Little Fires EverywhereTitle: Little Fires Everywhere

Author: Celeste Ng

Pages: 336 Pages

Publisher: Little, Brown Book Group

The Blurb

The brilliant new novel from the author of the New York Times bestseller, Everything I Never Told You

Everyone in Shaker Heights was talking about it that summer: how Isabelle, the last of the Richardson children, had finally gone around the bend and burned the house down.

In Shaker Heights, a placid, progressive suburb of Cleveland, everything is meticulously planned – from the layout of the winding roads, to the colours of the houses, to the successful lives its residents will go on to lead. And no one embodies this spirit more than Elena Richardson, whose guiding principle is playing by the rules.

Enter Mia Warren – an enigmatic artist and single mother- who arrives in this idyllic bubble with her teenage daughter Pearl, and rents a house from the Richardsons. Soon Mia and Pearl become more than just tenants: all four Richardson children are drawn to the mother-daughter pair. But Mia carries with her a mysterious past, and a disregard for the rules that threatens to upend this carefully ordered community.

When old family friends attempt to adopt a Chinese-American baby, a custody battle erupts that dramatically divides the town – and puts Mia and Elena on opposing sides. Suspicious of Mia and her motives, Elena is determined to uncover the secrets in Mia’s past. But her obsession will come at an unexpected and devastating cost…

The Review

I had heard only good things about Little Fires Everywhere and so I was very excited to read this story that people were raving about. It is the story of the intricacies of small town America; a place where white picket fences and freshly mown lawns are the norm. It is also about the differences in the social hierarchy and how having money doesn’t automatically make you a good person.

Celeste Ng has pipped two very strong matriarchs against each other: Mia and Elena. It is there opposing lives that is the most interesting conflict in Little Fires Everywhere. That and how far each will go to do what they think is right. Celeste Ng presents her characters as people who sometimes seem pious but there good intentions are often self-serving.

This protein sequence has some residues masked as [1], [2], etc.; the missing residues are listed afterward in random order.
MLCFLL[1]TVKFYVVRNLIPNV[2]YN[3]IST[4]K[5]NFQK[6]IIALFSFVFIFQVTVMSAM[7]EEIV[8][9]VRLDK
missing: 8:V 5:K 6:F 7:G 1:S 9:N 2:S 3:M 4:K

I thoroughly enjoyed Little Fires Everywhere. It was not the kind of novel I would normally pick up but it shows the power of reviews that I was compelled to pick it up. I am awfully glad I did.

Little Fires Everywhere by Celeste Ng is available now.

For more information regarding Celeste Ng (@pronounced-ing) please visit www.celesteng.com.

For more information regarding Little, Brown Book Group (@LittleBrownUK) please visit www.littlebrown.co.uk.

4 Stars

Seven Days of UsTitle: Seven Days of Us

Author: Francesca Hornak

Pages: 368 Pages

Publisher: Little, Brown Book Group UK/Piatkus Books

The Blurb

Seven Days of Us is the only family drama you need to read this Christmas. It will warm you up, make you cry, but ultimately leave you feeling fabulous. For fans of One DayLove Actually and Four Weddings and a Funeral.

A week is a long time to spend with your family…

It’s Christmas, and the Birch family are coming together at their second home in Norfolk. Emma and Andrew’s daughter, Olivia, is back for the first time in years, and while Emma is elated, her younger, more frivolous daughter Phoebe is braced for inevitable clashes.

But aid worker Olivia is only home because she has nowhere else to go. Having recently returned from Africa, where she’s been treating a life-threatening virus, she has been instructed to stay in quarantine for a week, and so, too should her family.

For the next seven days, no one can leave the house, and no one can enter.

It doesn’t sound too hard. But a week with your nearest and dearest can feel like an eternity, especially when they’re all harbouring secrets.

One of whom is about to come knocking on their door..

The Review

In a classic Lisa move, I chose to read Seven Days of Us by Francesca Hornak because I liked the pretty cover. If you look at the cover and think that it may be the best thing about the book then you will be wrong. Very wrong.